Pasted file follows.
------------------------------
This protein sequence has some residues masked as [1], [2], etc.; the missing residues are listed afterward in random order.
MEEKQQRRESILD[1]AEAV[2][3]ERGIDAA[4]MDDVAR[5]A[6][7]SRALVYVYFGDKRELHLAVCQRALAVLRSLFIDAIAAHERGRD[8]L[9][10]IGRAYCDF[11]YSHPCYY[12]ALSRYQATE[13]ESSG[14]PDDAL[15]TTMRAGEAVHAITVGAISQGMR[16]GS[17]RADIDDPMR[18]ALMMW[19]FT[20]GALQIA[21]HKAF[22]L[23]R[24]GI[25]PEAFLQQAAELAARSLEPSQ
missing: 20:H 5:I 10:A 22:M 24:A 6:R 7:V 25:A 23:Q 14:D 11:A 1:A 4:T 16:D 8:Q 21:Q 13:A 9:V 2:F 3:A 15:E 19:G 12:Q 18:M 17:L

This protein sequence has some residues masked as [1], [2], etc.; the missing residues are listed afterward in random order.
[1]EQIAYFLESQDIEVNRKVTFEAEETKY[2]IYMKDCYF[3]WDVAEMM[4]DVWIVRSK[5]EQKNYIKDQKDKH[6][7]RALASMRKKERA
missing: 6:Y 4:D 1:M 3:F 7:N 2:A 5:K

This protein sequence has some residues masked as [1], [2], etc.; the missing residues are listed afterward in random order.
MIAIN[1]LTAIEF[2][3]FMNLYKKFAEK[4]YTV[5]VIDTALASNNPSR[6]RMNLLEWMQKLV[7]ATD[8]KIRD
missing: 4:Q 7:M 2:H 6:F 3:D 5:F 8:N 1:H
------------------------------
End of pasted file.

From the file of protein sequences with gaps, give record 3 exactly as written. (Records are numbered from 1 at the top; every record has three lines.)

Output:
This protein sequence has some residues masked as [1], [2], etc.; the missing residues are listed afterward in random order.
MIAIN[1]LTAIEF[2][3]FMNLYKKFAEK[4]YTV[5]VIDTALASNNPSR[6]RMNLLEWMQKLV[7]ATD[8]KIRD
missing: 4:Q 7:M 2:H 6:F 3:D 5:F 8:N 1:H